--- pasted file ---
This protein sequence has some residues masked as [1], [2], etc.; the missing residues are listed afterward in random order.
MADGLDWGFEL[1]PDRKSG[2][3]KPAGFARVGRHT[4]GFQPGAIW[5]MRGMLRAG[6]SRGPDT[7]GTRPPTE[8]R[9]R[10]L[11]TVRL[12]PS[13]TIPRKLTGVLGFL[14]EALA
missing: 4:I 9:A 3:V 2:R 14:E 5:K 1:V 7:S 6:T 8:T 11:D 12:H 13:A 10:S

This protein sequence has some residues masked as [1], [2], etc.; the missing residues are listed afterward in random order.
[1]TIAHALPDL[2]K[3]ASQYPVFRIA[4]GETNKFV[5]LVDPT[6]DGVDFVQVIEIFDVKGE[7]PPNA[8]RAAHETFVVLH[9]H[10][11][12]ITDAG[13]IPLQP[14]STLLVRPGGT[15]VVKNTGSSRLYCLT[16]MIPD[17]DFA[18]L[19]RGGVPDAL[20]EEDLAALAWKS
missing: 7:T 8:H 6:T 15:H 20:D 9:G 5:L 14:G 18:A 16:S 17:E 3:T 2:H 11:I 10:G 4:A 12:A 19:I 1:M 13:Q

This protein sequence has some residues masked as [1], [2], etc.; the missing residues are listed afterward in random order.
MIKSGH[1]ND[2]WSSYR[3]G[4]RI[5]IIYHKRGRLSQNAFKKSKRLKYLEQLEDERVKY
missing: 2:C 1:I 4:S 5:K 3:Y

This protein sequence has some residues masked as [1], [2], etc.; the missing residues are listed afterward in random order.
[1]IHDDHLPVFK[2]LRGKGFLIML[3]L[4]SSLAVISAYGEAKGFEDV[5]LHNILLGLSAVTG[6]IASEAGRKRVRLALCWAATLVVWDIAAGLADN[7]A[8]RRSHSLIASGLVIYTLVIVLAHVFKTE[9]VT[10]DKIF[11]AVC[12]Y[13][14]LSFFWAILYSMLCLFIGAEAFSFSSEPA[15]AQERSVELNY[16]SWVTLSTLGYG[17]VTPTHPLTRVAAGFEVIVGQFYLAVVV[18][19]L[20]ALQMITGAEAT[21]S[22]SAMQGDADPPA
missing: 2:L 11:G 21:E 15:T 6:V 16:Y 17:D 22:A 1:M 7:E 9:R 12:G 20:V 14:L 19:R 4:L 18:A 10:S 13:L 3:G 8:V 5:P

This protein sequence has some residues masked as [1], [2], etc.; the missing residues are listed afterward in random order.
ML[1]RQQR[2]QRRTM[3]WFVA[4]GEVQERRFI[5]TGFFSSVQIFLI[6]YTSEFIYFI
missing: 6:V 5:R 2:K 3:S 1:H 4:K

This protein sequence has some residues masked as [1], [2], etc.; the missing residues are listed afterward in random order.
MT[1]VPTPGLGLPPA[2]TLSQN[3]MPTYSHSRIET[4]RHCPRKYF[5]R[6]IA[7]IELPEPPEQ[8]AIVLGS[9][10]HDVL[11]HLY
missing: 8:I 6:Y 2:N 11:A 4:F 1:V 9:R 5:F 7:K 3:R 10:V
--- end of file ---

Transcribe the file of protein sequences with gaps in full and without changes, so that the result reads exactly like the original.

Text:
This protein sequence has some residues masked as [1], [2], etc.; the missing residues are listed afterward in random order.
MADGLDWGFEL[1]PDRKSG[2][3]KPAGFARVGRHT[4]GFQPGAIW[5]MRGMLRAG[6]SRGPDT[7]GTRPPTE[8]R[9]R[10]L[11]TVRL[12]PS[13]TIPRKLTGVLGFL[14]EALA
missing: 4:I 9:A 3:V 2:R 14:E 5:K 1:V 7:S 6:T 8:T 11:D 12:H 13:A 10:S

This protein sequence has some residues masked as [1], [2], etc.; the missing residues are listed afterward in random order.
[1]TIAHALPDL[2]K[3]ASQYPVFRIA[4]GETNKFV[5]LVDPT[6]DGVDFVQVIEIFDVKGE[7]PPNA[8]RAAHETFVVLH[9]H[10][11][12]ITDAG[13]IPLQP[14]STLLVRPGGT[15]VVKNTGSSRLYCLT[16]MIPD[17]DFA[18]L[19]RGGVPDAL[20]EEDLAALAWKS
missing: 7:T 8:H 6:T 15:H 20:D 9:G 5:L 14:G 18:A 16:S 17:E 3:T 2:H 11:I 10:G 4:A 12:A 19:I 1:M 13:Q

This protein sequence has some residues masked as [1], [2], etc.; the missing residues are listed afterward in random order.
MIKSGH[1]ND[2]WSSYR[3]G[4]RI[5]IIYHKRGRLSQNAFKKSKRLKYLEQLEDERVKY
missing: 2:C 1:I 4:S 5:K 3:Y

This protein sequence has some residues masked as [1], [2], etc.; the missing residues are listed afterward in random order.
[1]IHDDHLPVFK[2]LRGKGFLIML[3]L[4]SSLAVISAYGEAKGFEDV[5]LHNILLGLSAVTG[6]IASEAGRKRVRLALCWAATLVVWDIAAGLADN[7]A[8]RRSHSLIASGLVIYTLVIVLAHVFKTE[9]VT[10]DKIF[11]AVC[12]Y[13][14]LSFFWAILYSMLCLFIGAEAFSFSSEPA[15]AQERSVELNY[16]SWVTLSTLGYG[17]VTPTHPLTRVAAGFEVIVGQFYLAVVV[18][19]L[20]ALQMITGAEAT[21]S[22]SAMQGDADPPA
missing: 2:L 11:G 21:E 15:T 6:V 16:Y 17:D 22:A 1:M 7:E 9:R 12:G 20:V 14:L 19:R 4:L 18:A 10:S 13:L 3:G 8:V 5:P

This protein sequence has some residues masked as [1], [2], etc.; the missing residues are listed afterward in random order.
ML[1]RQQR[2]QRRTM[3]WFVA[4]GEVQERRFI[5]TGFFSSVQIFLI[6]YTSEFIYFI
missing: 6:V 5:R 2:K 3:S 1:H 4:K

This protein sequence has some residues masked as [1], [2], etc.; the missing residues are listed afterward in random order.
MT[1]VPTPGLGLPPA[2]TLSQN[3]MPTYSHSRIET[4]RHCPRKYF[5]R[6]IA[7]IELPEPPEQ[8]AIVLGS[9][10]HDVL[11]HLY
missing: 8:I 6:Y 2:N 11:A 4:F 1:V 9:R 5:F 7:K 3:R 10:V